I decided to join the forward thinking dialogue with my thoughts on public education. This week the prompt asks, “what is the purpose of public education?”
The question is loaded. First, “what purpose” begs the question, “whose purpose?”
Many people have pointed out links between school and the work industry. Henry Ford built and funded schools that in return trained students in building cars. Was this investment to help children read and write, or was this charitable contribution about making his corporation larger, or was it both? These are the questions Marx critics later came along and asked. Louis Althusser, a Marx theorist who wrote Ideology and Ideological State Apparatuses, wrote about how schools shape the “attitude and disposition” of students until children are content to become factory workers.
It takes children from every class at infant-school age, and then for years, the years in which the child is most ‘vulnerable’, squeezed between the Family State Apparatus and the Educational State Apparatus, it drums into them, whether it uses new or old methods, a certain amount of ‘know-how’ wrapped in the ruling ideology (French, arithmetic, natural history, the sciences, literature) or simply the ruling ideology in its pure state (ethics, civic instruction, philosophy). Somewhere around the age of sixteen, a huge mass of children are ejected ‘into production’: these are the workers or small peasants. Another portion of scholastically adapted youth carries on: and, for better or worse, it goes somewhat further, until it falls by the wayside and fills the posts of small and middle technicians, white-collar workers, small and middle executives, petty bourgeois of all kinds. A last portion reaches the summit, either to fall into intellectual semi-employment, or to provide, as well as the ‘intellectuals of the collective labourer’, the agents of exploitation (capitalists, managers), the agents of repression (soldiers, policemen, politicians, administrators, etc.) and the professional ideologists (priests of all sorts, most of whom are convinced ‘laymen’).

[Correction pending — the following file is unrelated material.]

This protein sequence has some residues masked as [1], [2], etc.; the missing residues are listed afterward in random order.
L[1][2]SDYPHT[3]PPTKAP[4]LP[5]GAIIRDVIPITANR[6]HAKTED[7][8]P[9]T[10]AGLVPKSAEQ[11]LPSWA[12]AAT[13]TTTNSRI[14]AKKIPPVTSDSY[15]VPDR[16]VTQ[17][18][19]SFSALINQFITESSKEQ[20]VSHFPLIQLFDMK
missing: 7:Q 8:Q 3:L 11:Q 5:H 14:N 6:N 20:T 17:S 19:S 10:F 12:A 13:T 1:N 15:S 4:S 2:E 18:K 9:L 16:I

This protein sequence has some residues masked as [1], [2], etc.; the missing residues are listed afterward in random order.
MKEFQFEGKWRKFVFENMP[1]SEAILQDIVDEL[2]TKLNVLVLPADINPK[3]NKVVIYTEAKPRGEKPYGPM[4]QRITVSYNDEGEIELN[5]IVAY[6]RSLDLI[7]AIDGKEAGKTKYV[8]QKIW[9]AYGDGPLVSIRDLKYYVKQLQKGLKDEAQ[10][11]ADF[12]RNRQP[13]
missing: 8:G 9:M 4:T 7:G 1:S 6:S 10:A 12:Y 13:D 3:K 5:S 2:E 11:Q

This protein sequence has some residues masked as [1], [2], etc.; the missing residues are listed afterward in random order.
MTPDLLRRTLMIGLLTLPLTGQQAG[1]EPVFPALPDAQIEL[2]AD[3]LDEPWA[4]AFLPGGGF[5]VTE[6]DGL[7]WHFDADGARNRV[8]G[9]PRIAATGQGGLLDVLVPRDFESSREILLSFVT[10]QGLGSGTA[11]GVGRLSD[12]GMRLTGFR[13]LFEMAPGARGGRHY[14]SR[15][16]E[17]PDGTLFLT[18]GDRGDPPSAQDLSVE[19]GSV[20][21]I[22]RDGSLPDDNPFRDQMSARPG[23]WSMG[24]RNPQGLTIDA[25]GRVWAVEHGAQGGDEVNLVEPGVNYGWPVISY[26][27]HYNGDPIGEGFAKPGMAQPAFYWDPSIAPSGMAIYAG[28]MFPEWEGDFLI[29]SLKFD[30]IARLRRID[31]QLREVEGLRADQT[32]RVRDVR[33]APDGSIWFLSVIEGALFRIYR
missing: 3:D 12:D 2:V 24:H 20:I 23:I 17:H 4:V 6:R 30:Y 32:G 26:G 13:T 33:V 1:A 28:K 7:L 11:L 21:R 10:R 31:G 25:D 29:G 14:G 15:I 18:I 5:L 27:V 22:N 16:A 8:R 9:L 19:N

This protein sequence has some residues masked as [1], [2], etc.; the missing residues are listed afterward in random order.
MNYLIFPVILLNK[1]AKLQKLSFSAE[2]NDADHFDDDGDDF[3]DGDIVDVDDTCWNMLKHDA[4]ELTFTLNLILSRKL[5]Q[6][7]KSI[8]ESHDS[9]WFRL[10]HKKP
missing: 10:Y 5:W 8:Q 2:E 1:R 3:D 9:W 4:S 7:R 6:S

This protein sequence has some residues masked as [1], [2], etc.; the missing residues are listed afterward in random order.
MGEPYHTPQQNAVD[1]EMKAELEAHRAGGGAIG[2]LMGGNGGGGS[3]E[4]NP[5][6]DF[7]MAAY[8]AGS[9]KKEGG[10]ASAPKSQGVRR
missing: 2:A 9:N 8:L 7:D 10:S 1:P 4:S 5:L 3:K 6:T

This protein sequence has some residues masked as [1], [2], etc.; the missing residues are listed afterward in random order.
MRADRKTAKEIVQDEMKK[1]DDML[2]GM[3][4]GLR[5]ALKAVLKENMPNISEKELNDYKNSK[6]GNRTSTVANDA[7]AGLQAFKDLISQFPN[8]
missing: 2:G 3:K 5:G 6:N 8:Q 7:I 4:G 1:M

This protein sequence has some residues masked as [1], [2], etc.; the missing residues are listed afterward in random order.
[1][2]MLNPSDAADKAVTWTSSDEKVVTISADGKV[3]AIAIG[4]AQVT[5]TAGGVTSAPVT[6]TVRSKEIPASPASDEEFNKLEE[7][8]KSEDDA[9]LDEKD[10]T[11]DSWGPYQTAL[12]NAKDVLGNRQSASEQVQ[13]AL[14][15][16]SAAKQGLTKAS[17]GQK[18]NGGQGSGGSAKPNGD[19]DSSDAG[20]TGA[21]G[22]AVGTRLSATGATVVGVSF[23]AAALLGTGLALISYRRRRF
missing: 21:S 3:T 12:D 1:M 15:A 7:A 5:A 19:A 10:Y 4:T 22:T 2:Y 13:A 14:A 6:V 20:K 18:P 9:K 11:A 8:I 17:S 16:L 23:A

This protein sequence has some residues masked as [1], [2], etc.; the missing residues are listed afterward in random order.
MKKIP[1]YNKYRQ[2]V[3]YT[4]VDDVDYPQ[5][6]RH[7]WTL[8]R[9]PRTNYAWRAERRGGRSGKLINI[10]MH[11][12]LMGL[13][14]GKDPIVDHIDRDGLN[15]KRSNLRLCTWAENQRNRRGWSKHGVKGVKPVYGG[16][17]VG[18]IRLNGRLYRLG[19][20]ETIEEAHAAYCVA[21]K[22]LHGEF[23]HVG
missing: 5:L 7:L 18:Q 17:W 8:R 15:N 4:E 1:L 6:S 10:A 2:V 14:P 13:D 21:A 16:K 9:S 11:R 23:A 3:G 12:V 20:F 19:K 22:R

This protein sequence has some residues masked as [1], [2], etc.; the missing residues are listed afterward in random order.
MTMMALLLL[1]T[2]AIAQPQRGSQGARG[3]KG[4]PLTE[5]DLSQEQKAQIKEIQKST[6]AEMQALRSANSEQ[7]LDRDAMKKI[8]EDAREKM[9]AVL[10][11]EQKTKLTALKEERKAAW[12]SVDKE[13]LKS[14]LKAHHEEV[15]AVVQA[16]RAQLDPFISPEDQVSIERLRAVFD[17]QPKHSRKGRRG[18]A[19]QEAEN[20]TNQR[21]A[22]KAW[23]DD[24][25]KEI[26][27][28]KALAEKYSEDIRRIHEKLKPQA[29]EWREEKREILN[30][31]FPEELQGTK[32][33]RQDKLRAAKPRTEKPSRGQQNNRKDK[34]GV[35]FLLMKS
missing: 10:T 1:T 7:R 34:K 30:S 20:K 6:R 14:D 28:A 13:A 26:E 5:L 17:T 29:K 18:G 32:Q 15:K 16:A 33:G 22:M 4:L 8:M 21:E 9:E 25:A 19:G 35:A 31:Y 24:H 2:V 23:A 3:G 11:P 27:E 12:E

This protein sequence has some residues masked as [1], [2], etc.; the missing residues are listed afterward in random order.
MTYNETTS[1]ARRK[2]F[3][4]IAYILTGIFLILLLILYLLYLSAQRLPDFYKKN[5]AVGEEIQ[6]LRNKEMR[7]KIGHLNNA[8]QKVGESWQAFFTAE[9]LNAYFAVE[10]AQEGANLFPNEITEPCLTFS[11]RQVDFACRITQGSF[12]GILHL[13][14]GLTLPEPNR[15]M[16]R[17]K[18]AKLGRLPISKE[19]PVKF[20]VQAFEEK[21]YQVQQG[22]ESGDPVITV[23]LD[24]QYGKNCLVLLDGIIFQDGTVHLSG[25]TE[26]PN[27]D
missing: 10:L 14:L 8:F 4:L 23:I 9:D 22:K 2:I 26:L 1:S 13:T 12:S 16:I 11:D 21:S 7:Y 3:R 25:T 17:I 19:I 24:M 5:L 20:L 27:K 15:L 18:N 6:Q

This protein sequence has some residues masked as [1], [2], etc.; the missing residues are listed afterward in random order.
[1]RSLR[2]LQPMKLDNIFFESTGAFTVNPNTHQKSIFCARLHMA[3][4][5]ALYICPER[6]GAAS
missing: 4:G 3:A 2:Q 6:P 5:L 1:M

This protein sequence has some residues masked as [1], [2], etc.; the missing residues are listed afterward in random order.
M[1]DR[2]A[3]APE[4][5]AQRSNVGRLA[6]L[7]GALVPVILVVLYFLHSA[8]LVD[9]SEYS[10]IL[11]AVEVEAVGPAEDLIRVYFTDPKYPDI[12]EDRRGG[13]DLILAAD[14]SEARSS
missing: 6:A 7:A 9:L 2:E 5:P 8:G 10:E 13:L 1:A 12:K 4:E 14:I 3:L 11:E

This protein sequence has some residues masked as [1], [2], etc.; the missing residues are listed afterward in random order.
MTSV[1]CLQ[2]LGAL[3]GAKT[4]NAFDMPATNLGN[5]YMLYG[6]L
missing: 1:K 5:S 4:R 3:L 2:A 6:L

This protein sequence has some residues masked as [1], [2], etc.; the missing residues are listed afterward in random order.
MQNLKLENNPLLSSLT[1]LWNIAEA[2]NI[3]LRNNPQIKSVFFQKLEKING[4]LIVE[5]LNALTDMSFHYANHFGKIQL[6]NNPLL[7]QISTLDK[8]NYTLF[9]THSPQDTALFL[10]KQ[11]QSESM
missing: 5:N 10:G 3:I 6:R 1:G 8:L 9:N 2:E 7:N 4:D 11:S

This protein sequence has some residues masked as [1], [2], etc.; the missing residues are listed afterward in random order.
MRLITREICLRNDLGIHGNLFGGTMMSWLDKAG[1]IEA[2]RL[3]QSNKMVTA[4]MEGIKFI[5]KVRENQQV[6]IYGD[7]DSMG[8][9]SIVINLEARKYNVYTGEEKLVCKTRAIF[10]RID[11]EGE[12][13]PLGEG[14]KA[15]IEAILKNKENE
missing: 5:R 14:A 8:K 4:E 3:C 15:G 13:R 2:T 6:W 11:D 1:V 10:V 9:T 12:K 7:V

Many secular homeschoolers, beginning with John Holt, have made this same connection. And I understand why. I so often hear parents tell their kids, “you need to get an education” followed by “so you can grow up and get a job.” I find that ridiculous; we should teach kids to learn for the sake of learning. Here’s two pictures, taken on different continents, that illustrate my point.
Prague, of course, is recovering from the cold war, and so education is key to its growth – on a pure economic standpoint, this poster rings true. But this still asks the question, for us as individuals, ‘is school important for the sake of personal development, or is it important for our future pocket-book, or is both true?” I hope this poster means the latter.
I took this picture at the airport in Phoenix, Arizona, USA.
Expectmorearizona.org is an organization devoted to educational development and job opportunities. But still, this picture is mind-boggling because this organization uses an infant to make the point that education is a race against time. Maybe Althusser wasn’t exaggerating when he brought up infant education. If kids can’t be just kids, then what the heck is going on in our economy?
So I regress to my second, and more important, question.
We need to ask, “what should be the purpose of public education?”
From an economic standpoint, education is about preparing people for a job market. Its part of self-survival, but it’s also for the good of the people. People need jobs. Yet I do believe that public schools should first and foremost be about personal development and intellectual growth. It should be about a love of learning, and stimulating the brain through high arts. It should be about social growth, and extracurricular activities, including sports. And it should teach students to think (something America is lacking in).
It should also be about equality. Perhaps Matthew Arnold, of the 19th century, explained educational equality most clearly through his belief that a liberal arts education was important for the poor and middle class. Arnold believed it was the arts that helped us understand the world and ourselves, and he believed it was the humanities, more than math and science, that would create a moral and democratic society. All literature, Arnold writes in Culture and Anarchy, “must inevitably, from the very nature of things, be but contributions to human thought and human development, which extend wider than they do.” Being a poet, of course, he was bias towards the arts, but still, Arnold’s work strikes a chord in me because he recognized that higher thinking first and foremost develops the soul, not the whatever-kind of future job. Education is about getting in touch with human life itself. As important that skills were to Arnold, a moral and humanistic education was of greater importance. It was that kind of education that would allow people to truly live and choose their own destinies. Where Althusser feared that public education divided the classes, Arnold felt it could unite them.
In the end, I see the purpose of education as three-fold. First, echoing Arnold, it’s about the development of the human soul. Second, it’s about equalizing the rich and poor. And finally, it’s about creating a society of human beings able to think and build a healthy government.
As Arnold did recognize, society does flourish through government education, but more important, education develops the individual. This is what education should be all about.